COBWEB CORNERS: Artifacts in front of us
By Mel McFarland
Over at the History Center, they collect all sorts of artifacts from Old Colorado City. I recently had a note from a neighbor who lives not far from the paper, on Bott. He found something in his yard and got curious - perhaps it was from a business that was on his property. I thought today I would stir up this pot of curiosity.
How many of you have an old rock garden in your yard? Several items of interest can be found in these gardens, or even in parts of the houses around us. Before they were protected, the rocks in Palmer Park were collected and put in gardens, and used in houses. The rock is not as strong as the red rock quarried over here. It generally has a sandy feel, and crumbles into gravel if you handle it much. Several houses over on Tejon, Weber, Nevada and Cascade were built of this Austin Bluffs or Palmer Park stone, as well as some on Colorado Avenue and Pikes Peak.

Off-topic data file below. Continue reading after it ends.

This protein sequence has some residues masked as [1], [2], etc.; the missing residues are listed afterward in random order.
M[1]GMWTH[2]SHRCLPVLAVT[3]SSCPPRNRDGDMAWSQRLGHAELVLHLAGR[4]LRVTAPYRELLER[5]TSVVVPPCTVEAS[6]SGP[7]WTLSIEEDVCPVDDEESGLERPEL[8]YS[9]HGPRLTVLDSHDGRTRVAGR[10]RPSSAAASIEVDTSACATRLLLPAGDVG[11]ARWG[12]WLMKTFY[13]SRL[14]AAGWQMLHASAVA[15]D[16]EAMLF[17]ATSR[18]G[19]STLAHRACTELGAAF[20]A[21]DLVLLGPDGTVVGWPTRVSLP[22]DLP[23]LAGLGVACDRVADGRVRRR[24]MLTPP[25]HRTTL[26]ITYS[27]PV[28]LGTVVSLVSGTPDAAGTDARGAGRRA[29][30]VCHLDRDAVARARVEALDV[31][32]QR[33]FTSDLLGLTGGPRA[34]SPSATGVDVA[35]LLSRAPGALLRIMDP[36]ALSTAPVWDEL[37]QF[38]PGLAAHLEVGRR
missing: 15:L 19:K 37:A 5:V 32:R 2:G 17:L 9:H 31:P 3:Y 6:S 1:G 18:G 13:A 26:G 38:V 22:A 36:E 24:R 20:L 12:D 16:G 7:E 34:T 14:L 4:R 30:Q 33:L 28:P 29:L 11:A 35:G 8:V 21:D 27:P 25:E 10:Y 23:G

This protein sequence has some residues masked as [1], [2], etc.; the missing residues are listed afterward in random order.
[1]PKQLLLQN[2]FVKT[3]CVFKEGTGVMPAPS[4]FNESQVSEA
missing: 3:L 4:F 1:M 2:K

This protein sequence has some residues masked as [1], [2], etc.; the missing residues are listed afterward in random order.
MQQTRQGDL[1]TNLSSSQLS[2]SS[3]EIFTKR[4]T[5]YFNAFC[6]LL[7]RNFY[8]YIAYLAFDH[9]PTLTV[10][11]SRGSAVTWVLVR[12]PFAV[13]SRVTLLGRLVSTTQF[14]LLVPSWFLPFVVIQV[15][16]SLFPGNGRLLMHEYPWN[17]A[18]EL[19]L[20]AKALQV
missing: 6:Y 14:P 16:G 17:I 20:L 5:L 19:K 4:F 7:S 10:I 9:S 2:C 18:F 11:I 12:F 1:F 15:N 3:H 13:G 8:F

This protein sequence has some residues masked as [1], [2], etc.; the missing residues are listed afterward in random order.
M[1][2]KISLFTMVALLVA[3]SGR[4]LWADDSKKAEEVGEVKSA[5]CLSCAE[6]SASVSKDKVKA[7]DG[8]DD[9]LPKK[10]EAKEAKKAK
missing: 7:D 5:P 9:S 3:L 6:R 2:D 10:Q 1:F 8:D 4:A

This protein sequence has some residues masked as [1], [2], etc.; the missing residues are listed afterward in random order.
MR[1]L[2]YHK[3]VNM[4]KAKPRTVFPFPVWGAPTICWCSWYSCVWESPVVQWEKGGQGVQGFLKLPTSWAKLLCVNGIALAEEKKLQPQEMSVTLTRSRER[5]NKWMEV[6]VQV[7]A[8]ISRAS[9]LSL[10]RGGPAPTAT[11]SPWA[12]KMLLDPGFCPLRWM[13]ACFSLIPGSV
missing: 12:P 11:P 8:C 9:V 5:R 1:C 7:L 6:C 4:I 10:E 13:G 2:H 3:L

The other item was what the call was about, chunks of green glass! Many of these pieces came from the late-1800s glass factory up the hill in Glass Town. There are still chunks to be found, but as the area gets filled in with houses, these spots are now in people's yards. The fun part was trying to find other colors. I have seen a few pieces that were clear or white, and some from rose to very dark rich red. The dark brown and almost black glass is really rare. I have even seen some incorporated into fireplaces. One had been painted over and was not found until a new owner stripped off the paint and found a gem. As a kid, even in the 1950s, there were places to dig where you could find chunks the size of a soft ball. I have seen them as big as a basket or bowling ball. This was glass from the factory, some of it raw material, some remains after the fires. The glass regularly was seen in rock gardens, but as its value increased it disappeared. I have seen good chunks in antique shops, but not in a long time.
If you have the remains of a rock garden in your yard, you might find chunks of Colorado City's glass. You might even dig it up in your yard sometimes, like this gentleman did.